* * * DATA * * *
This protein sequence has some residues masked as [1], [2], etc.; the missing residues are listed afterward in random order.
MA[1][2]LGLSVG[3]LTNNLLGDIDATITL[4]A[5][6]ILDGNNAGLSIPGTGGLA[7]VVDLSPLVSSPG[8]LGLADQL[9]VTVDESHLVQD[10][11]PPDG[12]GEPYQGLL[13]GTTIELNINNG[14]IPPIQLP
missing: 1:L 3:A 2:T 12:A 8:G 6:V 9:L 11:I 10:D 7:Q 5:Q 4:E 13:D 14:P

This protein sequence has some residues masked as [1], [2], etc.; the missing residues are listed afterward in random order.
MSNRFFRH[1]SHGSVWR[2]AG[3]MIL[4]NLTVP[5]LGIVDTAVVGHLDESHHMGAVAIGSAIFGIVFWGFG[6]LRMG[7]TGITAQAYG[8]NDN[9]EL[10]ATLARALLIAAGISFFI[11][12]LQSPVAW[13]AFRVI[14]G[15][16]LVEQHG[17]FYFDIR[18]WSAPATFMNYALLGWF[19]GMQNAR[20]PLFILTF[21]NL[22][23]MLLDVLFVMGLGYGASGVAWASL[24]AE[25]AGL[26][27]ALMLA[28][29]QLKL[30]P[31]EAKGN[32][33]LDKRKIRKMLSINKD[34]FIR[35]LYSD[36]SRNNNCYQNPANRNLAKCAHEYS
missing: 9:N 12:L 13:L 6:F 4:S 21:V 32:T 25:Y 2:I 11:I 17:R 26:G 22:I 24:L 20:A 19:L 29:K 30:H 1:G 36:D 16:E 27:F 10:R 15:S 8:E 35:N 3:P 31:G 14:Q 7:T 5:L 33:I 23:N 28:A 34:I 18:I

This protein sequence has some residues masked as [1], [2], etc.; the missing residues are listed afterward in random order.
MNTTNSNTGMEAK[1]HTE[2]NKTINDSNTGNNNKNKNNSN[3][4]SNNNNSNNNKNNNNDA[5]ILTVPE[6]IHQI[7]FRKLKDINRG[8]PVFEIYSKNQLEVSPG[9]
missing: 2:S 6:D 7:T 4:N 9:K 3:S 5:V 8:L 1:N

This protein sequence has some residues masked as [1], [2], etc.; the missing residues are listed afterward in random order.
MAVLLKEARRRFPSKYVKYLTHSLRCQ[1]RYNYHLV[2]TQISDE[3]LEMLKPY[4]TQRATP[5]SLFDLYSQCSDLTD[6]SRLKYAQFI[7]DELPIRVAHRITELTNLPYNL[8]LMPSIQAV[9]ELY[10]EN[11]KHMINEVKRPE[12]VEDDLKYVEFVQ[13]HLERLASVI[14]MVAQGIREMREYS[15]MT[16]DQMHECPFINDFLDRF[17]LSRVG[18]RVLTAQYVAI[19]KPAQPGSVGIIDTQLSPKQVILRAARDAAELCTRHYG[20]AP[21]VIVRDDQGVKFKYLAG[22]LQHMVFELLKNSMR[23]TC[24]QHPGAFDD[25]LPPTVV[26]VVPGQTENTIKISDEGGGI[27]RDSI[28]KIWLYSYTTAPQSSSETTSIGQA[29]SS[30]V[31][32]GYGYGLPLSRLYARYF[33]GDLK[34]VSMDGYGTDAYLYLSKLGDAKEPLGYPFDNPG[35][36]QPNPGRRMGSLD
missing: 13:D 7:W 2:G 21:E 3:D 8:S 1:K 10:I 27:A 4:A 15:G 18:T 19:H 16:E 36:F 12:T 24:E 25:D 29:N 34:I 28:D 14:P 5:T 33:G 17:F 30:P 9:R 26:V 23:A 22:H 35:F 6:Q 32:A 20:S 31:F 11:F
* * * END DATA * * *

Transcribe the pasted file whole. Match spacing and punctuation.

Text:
This protein sequence has some residues masked as [1], [2], etc.; the missing residues are listed afterward in random order.
MA[1][2]LGLSVG[3]LTNNLLGDIDATITL[4]A[5][6]ILDGNNAGLSIPGTGGLA[7]VVDLSPLVSSPG[8]LGLADQL[9]VTVDESHLVQD[10][11]PPDG[12]GEPYQGLL[13]GTTIELNINNG[14]IPPIQLP
missing: 1:L 3:A 2:T 12:A 8:G 6:V 9:L 11:I 10:D 7:Q 5:Q 4:E 13:D 14:P

This protein sequence has some residues masked as [1], [2], etc.; the missing residues are listed afterward in random order.
MSNRFFRH[1]SHGSVWR[2]AG[3]MIL[4]NLTVP[5]LGIVDTAVVGHLDESHHMGAVAIGSAIFGIVFWGFG[6]LRMG[7]TGITAQAYG[8]NDN[9]EL[10]ATLARALLIAAGISFFI[11][12]LQSPVAW[13]AFRVI[14]G[15][16]LVEQHG[17]FYFDIR[18]WSAPATFMNYALLGWF[19]GMQNAR[20]PLFILTF[21]NL[22][23]MLLDVLFVMGLGYGASGVAWASL[24]AE[25]AGL[26][27]ALMLA[28][29]QLKL[30]P[31]EAKGN[32][33]LDKRKIRKMLSINKD[34]FIR[35]LYSD[36]SRNNNCYQNPANRNLAKCAHEYS
missing: 9:N 12:L 13:L 6:F 4:S 21:V 32:T 25:Y 2:I 11:I 17:R 26:G 22:I 24:L 20:A 19:L 29:K 30:H 1:G 36:D 16:E 27:F 10:R 15:S 8:E 35:N 3:P 31:G 14:Q 7:T 5:L 33:I 23:N 28:A 34:I 18:I

This protein sequence has some residues masked as [1], [2], etc.; the missing residues are listed afterward in random order.
MNTTNSNTGMEAK[1]HTE[2]NKTINDSNTGNNNKNKNNSN[3][4]SNNNNSNNNKNNNNDA[5]ILTVPE[6]IHQI[7]FRKLKDINRG[8]PVFEIYSKNQLEVSPG[9]
missing: 2:S 6:D 7:T 4:N 9:K 3:S 5:V 8:L 1:N

This protein sequence has some residues masked as [1], [2], etc.; the missing residues are listed afterward in random order.
MAVLLKEARRRFPSKYVKYLTHSLRCQ[1]RYNYHLV[2]TQISDE[3]LEMLKPY[4]TQRATP[5]SLFDLYSQCSDLTD[6]SRLKYAQFI[7]DELPIRVAHRITELTNLPYNL[8]LMPSIQAV[9]ELY[10]EN[11]KHMINEVKRPE[12]VEDDLKYVEFVQ[13]HLERLASVI[14]MVAQGIREMREYS[15]MT[16]DQMHECPFINDFLDRF[17]LSRVG[18]RVLTAQYVAI[19]KPAQPGSVGIIDTQLSPKQVILRAARDAAELCTRHYG[20]AP[21]VIVRDDQGVKFKYLAG[22]LQHMVFELLKNSMR[23]TC[24]QHPGAFDD[25]LPPTVV[26]VVPGQTENTIKISDEGGGI[27]RDSI[28]KIWLYSYTTAPQSSSETTSIGQA[29]SS[30]V[31][32]GYGYGLPLSRLYARYF[33]GDLK[34]VSMDGYGTDAYLYLSKLGDAKEPLGYPFDNPG[35][36]QPNPGRRMGSLD
missing: 13:D 7:W 2:G 21:E 3:D 8:S 1:K 10:I 27:A 4:A 15:G 18:T 19:H 16:E 36:F 12:T 24:E 25:D 29:N 34:I 28:D 14:P 5:T 33:G 17:F 30:P 9:R 26:V 23:A 22:H 35:F 6:Q 32:A 20:S 31:F 11:F